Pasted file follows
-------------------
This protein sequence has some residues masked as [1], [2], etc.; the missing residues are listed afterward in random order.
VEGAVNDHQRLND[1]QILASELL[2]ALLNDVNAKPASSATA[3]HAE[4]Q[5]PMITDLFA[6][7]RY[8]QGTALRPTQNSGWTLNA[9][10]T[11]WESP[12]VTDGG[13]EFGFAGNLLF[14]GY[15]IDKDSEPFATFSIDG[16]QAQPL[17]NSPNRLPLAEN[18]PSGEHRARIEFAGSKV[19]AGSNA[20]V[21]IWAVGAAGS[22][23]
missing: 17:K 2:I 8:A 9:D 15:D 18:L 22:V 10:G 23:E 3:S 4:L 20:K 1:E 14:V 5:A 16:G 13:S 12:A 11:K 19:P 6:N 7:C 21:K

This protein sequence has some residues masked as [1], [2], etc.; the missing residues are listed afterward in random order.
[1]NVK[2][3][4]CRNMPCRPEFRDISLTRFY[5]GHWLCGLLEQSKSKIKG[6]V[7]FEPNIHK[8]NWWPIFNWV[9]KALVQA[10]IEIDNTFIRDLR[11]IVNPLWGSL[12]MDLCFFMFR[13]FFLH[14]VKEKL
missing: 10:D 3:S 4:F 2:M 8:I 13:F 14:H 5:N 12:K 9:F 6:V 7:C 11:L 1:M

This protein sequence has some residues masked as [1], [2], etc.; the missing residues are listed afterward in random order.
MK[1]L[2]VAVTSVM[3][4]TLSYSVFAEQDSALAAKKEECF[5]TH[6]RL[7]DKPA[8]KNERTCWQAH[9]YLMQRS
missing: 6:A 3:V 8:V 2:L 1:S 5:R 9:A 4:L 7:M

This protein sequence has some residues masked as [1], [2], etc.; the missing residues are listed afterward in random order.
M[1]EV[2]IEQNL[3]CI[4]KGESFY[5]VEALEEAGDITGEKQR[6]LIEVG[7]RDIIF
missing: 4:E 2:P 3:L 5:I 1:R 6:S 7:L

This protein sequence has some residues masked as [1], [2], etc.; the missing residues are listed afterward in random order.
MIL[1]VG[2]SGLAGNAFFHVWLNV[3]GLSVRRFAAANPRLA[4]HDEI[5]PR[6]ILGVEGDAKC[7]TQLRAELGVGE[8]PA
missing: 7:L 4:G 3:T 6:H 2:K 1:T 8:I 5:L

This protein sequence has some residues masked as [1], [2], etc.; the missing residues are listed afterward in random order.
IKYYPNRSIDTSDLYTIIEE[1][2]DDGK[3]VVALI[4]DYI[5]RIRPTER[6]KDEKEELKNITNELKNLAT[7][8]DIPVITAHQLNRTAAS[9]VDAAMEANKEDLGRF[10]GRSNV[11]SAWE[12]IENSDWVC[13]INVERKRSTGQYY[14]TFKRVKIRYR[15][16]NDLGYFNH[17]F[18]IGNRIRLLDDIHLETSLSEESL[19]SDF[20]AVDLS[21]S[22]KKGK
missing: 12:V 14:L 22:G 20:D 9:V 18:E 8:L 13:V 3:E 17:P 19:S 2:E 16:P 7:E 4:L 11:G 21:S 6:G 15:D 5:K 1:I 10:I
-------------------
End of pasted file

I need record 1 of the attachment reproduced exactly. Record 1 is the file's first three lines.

This protein sequence has some residues masked as [1], [2], etc.; the missing residues are listed afterward in random order.
VEGAVNDHQRLND[1]QILASELL[2]ALLNDVNAKPASSATA[3]HAE[4]Q[5]PMITDLFA[6][7]RY[8]QGTALRPTQNSGWTLNA[9][10]T[11]WESP[12]VTDGG[13]EFGFAGNLLF[14]GY[15]IDKDSEPFATFSIDG[16]QAQPL[17]NSPNRLPLAEN[18]PSGEHRARIEFAGSKV[19]AGSNA[20]V[21]IWAVGAAGS[22][23]
missing: 17:K 2:I 8:A 9:D 15:D 18:L 22:V 10:G 23:E 3:S 4:L 20:K 1:E 14:V 5:A 16:G 13:S 12:A 11:K 19:P 6:N 7:C 21:K